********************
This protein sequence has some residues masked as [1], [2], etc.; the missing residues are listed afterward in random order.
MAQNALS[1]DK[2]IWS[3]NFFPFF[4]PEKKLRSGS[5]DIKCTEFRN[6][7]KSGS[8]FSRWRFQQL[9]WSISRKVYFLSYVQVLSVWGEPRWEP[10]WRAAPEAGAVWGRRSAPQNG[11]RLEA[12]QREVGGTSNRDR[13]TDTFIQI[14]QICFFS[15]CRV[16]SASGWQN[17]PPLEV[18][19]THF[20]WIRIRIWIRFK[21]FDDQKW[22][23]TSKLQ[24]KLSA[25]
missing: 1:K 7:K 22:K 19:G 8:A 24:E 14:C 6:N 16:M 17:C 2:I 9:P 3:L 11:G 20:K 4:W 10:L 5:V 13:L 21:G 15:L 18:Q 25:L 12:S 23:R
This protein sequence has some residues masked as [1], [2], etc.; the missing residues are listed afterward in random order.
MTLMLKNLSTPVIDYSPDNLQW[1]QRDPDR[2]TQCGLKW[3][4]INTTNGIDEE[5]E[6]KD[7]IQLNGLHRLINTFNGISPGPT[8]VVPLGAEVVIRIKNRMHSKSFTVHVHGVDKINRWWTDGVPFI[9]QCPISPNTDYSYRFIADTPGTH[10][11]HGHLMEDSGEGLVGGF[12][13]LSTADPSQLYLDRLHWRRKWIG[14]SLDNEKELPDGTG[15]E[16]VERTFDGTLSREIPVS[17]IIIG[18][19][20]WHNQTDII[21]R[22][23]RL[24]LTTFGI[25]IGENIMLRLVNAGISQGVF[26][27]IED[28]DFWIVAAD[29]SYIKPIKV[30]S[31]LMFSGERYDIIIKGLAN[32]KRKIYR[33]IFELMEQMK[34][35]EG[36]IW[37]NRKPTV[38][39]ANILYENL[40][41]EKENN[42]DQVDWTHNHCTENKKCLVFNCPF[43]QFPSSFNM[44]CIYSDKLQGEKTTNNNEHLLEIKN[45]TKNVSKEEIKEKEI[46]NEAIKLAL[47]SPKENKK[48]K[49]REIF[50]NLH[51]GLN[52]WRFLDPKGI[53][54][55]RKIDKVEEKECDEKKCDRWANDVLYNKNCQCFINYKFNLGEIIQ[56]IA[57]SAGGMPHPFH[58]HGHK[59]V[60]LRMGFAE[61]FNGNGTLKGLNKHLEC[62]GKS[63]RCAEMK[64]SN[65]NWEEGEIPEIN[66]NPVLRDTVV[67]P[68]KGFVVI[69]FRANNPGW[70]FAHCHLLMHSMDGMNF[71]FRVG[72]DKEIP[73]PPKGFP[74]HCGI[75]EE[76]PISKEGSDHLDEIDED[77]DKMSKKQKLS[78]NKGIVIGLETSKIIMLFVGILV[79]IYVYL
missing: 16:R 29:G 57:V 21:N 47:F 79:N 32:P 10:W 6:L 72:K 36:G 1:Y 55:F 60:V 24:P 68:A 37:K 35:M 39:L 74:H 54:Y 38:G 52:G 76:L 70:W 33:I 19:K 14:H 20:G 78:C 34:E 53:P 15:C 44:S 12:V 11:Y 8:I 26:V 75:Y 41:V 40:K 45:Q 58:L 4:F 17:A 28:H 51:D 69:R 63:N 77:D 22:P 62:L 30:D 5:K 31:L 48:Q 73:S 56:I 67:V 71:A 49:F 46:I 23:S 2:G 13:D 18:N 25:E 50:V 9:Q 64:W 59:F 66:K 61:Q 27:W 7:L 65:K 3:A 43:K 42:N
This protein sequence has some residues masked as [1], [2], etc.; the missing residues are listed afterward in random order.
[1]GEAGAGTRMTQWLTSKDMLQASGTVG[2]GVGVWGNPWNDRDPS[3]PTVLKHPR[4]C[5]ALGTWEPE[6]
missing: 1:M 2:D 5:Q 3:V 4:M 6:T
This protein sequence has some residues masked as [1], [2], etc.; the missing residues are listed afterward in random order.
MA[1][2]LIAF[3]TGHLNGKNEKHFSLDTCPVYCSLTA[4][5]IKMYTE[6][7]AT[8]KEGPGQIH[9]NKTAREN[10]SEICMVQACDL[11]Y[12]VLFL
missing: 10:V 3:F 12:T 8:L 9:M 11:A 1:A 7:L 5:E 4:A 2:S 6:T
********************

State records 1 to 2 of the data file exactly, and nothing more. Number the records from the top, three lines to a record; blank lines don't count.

This protein sequence has some residues masked as [1], [2], etc.; the missing residues are listed afterward in random order.
MAQNALS[1]DK[2]IWS[3]NFFPFF[4]PEKKLRSGS[5]DIKCTEFRN[6][7]KSGS[8]FSRWRFQQL[9]WSISRKVYFLSYVQVLSVWGEPRWEP[10]WRAAPEAGAVWGRRSAPQNG[11]RLEA[12]QREVGGTSNRDR[13]TDTFIQI[14]QICFFS[15]CRV[16]SASGWQN[17]PPLEV[18][19]THF[20]WIRIRIWIRFK[21]FDDQKW[22][23]TSKLQ[24]KLSA[25]
missing: 1:K 7:K 22:K 19:G 8:A 24:E 14:C 6:N 16:M 17:C 2:I 9:P 3:L 11:G 20:K 4:W 10:L 5:V 13:L 21:G 15:L 18:Q 25:L 12:S 23:R
This protein sequence has some residues masked as [1], [2], etc.; the missing residues are listed afterward in random order.
MTLMLKNLSTPVIDYSPDNLQW[1]QRDPDR[2]TQCGLKW[3][4]INTTNGIDEE[5]E[6]KD[7]IQLNGLHRLINTFNGISPGPT[8]VVPLGAEVVIRIKNRMHSKSFTVHVHGVDKINRWWTDGVPFI[9]QCPISPNTDYSYRFIADTPGTH[10][11]HGHLMEDSGEGLVGGF[12][13]LSTADPSQLYLDRLHWRRKWIG[14]SLDNEKELPDGTG[15]E[16]VERTFDGTLSREIPVS[17]IIIG[18][19][20]WHNQTDII[21]R[22][23]RL[24]LTTFGI[25]IGENIMLRLVNAGISQGVF[26][27]IED[28]DFWIVAAD[29]SYIKPIKV[30]S[31]LMFSGERYDIIIKGLAN[32]KRKIYR[33]IFELMEQMK[34][35]EG[36]IW[37]NRKPTV[38][39]ANILYENL[40][41]EKENN[42]DQVDWTHNHCTENKKCLVFNCPF[43]QFPSSFNM[44]CIYSDKLQGEKTTNNNEHLLEIKN[45]TKNVSKEEIKEKEI[46]NEAIKLAL[47]SPKENKK[48]K[49]REIF[50]NLH[51]GLN[52]WRFLDPKGI[53][54][55]RKIDKVEEKECDEKKCDRWANDVLYNKNCQCFINYKFNLGEIIQ[56]IA[57]SAGGMPHPFH[58]HGHK[59]V[60]LRMGFAE[61]FNGNGTLKGLNKHLEC[62]GKS[63]RCAEMK[64]SN[65]NWEEGEIPEIN[66]NPVLRDTVV[67]P[68]KGFVVI[69]FRANNPGW[70]FAHCHLLMHSMDGMNF[71]FRVG[72]DKEIP[73]PPKGFP[74]HCGI[75]EE[76]PISKEGSDHLDEIDED[77]DKMSKKQKLS[78]NKGIVIGLETSKIIMLFVGILV[79]IYVYL
missing: 16:R 29:G 57:V 21:N 47:F 79:N 32:P 10:W 6:L 72:K 36:G 1:Y 55:F 60:V 24:P 68:A 37:K 35:M 39:L 74:H 54:Y 38:G 52:G 76:L 70:W 33:I 19:K 14:H 20:G 78:C 34:E 53:P 15:C 44:S 12:V 11:Y 8:I 26:V 75:Y 41:V 40:K 45:Q 58:L 4:F 17:A 28:H 51:D 69:R 63:N 77:D 22:P 62:L 30:D 5:K 31:L 48:Q 73:S 56:I 67:V 71:A 49:F 46:I 23:S 2:G 13:D 18:N 25:E 50:V 9:Q 64:W 59:F 66:K 61:Q 27:W 7:L 65:K 3:A 43:K 42:N